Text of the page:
Last night we held our second English Speakers Group event of the year – Queers, Beers, and Games (though since no one brought any beer, it was really just queers playing games).  We had a great group of about 10 from all over the city and played hybrid pictionary/charades all night.  It was a hoot to make up our own clues, then watch people desperately try to draw them before time ran out. How do you draw ‘softness’ anyway?

In other English-related news, if you are interested in joining an English speaking allies group for friends and family of LGBT people, please email

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Drag Queens and Swing Dancing

This week was a very busy one for me at the Jerusalem Open House. Not only did I spend most of Sunday at the community center, working on the newsletter and the database with Dalit and the other interns/volunteers; I also attended two big events, the opening of the Hakafot café on Tuesday and my own event, the English Speaker’s Group swing dance night (“Swinging Queerly”), on Saturday.

While the café’s grand opening was advertised as an English-friendly event, I was disappointed to see the only English-speakers there were Ahuva and myself. This made the first hour or so rather boring, since we were isolated among a bunch of Hebrew-speakers who already knew each other. I did, however, get to consume some Ben & Jerry’s ice cream (Cookies & Cream, 7NIS) and pie (apple, 10NIS). I would have just gone for the pie, but it wasn’t out at first so I didn’t know about it.

And then the drag monarchs came out—two drag kings and two drag queens, regular performers at HaKatze. I am happy to say that my videos from Open House came out pretty good:

The event was also advertised as an open mic night, but there was no open mic about it. Once the drag monarchs (yes, I know I’m making up this phrase), the night was basically over. I don’t know how much café-related items JOH actually sold, but the drag drew a nice crowd.

Between Tuesday night and Saturday night I had my longest stretch of time away from the Open House in a long time—or maybe it just seems that way because I was there almost every other day for a week and a half prior. Saturday night, however, was our first English Speakers Group event of November, “Swinging Queerly,” in which we invited Shirley of the Tel Aviv Swing Club to teach a lesson in East Coast. It was really interesting to watch her teach because she didn’t teach it as East Coast, she taught it as six-count Lindy Hop, which actually makes a difference. I didn’t even realize before now that East Coast starts on a step-step, whereas Lindy (six-count or eight-count, whatever) starts on a rock-step. The moves also had different names; the inside-turn was a “window,” for some odd reason. I have no idea.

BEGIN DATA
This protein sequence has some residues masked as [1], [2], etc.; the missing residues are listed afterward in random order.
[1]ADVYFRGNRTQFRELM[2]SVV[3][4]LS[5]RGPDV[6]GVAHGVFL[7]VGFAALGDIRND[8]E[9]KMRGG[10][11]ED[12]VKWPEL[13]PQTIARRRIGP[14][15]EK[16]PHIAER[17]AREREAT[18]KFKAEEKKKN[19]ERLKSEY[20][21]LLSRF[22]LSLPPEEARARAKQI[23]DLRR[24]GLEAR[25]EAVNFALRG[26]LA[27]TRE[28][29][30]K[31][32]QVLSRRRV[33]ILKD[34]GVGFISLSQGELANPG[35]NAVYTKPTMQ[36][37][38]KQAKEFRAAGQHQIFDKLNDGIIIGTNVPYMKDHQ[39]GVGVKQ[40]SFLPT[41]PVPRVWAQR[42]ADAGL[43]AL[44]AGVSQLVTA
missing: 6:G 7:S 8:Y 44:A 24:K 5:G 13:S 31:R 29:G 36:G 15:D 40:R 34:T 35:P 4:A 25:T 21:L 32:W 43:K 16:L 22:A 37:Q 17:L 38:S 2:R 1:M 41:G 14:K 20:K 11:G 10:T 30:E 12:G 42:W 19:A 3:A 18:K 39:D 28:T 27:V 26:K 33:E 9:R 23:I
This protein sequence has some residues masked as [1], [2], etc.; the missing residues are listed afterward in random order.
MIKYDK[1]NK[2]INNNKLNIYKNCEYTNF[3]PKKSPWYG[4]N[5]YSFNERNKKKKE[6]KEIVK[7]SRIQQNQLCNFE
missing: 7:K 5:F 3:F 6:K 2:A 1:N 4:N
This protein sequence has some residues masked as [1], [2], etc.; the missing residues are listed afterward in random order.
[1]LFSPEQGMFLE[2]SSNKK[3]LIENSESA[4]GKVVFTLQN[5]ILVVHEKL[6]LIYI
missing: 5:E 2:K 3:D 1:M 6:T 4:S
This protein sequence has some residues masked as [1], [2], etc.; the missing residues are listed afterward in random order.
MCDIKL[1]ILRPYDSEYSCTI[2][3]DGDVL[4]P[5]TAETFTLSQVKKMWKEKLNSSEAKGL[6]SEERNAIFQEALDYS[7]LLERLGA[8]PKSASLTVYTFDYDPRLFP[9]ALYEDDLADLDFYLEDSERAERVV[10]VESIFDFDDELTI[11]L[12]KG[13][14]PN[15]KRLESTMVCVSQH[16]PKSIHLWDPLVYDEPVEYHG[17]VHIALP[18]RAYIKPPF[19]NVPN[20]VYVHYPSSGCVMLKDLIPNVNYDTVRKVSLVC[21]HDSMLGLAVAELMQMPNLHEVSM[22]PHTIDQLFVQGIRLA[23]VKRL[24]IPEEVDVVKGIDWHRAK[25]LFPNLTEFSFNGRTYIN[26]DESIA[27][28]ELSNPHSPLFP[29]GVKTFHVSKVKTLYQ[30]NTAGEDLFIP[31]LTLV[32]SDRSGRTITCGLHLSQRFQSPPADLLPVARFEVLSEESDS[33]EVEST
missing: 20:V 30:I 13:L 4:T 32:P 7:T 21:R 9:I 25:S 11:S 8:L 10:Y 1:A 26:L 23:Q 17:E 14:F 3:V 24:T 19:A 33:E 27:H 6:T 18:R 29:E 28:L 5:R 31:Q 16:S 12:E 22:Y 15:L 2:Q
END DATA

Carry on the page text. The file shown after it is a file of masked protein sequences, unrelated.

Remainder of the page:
I spent a lot of the event running around—figuring out how to turn on the fan, finding tape so someone could tape her flip-flops to her shoes, helping Shirley, etc. I guess that’s why I lost track of time and the lesson went an hour and a half before Shirley realized people were getting tired and it was time to stop. We were supposed to have open dancing after the lesson, but that failed. People were just too tired. I think they had fun, though. They look like they were having fun:

Yes, I also spent a decent amount of time taking video–and stealing follows when Shirley was working with their leads (or vice versa). That’s how I got to dance once we had an odd number. (Before the last person came, I was just in the line.)

And that was that. When things ended I went to get malawach for the first time with Ahuva and Alexis, and then I went home. Game over.

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Queers, Beers, and Games

Tonight we had the first Jerusalem Open House English Speakers Group event planned by Jessica and me. (I don’t understand why we put “beers” in an event title and then tell people that they need to bring their own. How is that part of the event? Oh well; apparently it attracts people.) It was a lot of fun, thank goodness–the only rough spot was that both of us bought snacks, so there was way too much food and I ended up coming home with all four bags of generic Bamba.

I had been worried about the event for the past couple of days. I flyered at Hebrew University, but I don’t know the official procedure so my signs kept being torn down. Would people know about it? Would people want to come to a game night? But it all worked out. A bunch of us were there at 7:30, and we didn’t end up leaving until around eleven. I had some very good conversation, too. It’s so much easier to talk to people when we’re not squeezed into a room and just told to mingle!
The night has left me with such a pleasant feeling that I felt a need to write about it, but now that I sit down to do so I’m finding that I really have nothing to say. Maybe I’m just tired. It is midnight over here, after all.